*******************
      Sometimes I wonder if there is more behind it than ignorance.
      Brainwashing, perhaps.

    • The comments praising him because “he gets it” are even scarier.

      What? Maybe we’re looking at different comments. In the thread I’m looking at, every single comment that is a direct reply to the article is disagreeing with the author, mostly in quite strong terms. The only one that says something like “he gets it” is the one that starts “Finally, someone who understands…”, but it rapidly becomes clear that the commenter in question is being sarcastic.

      Personally, after reading the article I was about ready to run outside and kick a badger in the face. But reading the comments went quite some way in restoring my faith in humanity.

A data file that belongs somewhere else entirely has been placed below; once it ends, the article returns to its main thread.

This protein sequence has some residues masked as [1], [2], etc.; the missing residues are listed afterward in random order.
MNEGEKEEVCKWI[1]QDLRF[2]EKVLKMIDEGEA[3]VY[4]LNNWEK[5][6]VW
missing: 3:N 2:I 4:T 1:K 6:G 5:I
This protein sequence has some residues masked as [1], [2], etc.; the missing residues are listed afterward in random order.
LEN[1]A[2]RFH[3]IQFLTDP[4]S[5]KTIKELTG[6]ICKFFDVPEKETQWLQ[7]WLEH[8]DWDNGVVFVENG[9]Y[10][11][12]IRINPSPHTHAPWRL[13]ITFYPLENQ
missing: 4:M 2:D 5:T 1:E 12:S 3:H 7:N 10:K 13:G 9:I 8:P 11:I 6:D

(Apologies to Jack if this comment appears multiple times, WordPress is playing up.)

      • Philwild…thanks for pointing that out. I went back and looked over the comments and you are correct. I feel much better after reading that he was called out on that idiotic rant. And I’m glad you didn’t kick a badger in the face.

  3. It is the most obviously guilty who require the most skilled and vigerous of defenses. The State’s case must be put to the most rigerous test before a man or woman’s liberty is to be taken away.

    If the state can not make its case, they deserve to lose and the person freed. Period.

    Any suggestion to the contrary is to begin to champion a scraping, toadying, subservient, statist view where the State simply decides who is guilty, and Due Process be damned.

  4. While it’s very true about the right to a vigorous defense, it just is galling that quite often those best able to afford the best lawyers are those like A-Rod, who can pour the fruits of his cheating into a fantastic defense while those like Justin Carter are stuck praying for some magic combination of donations and pro bono assistance.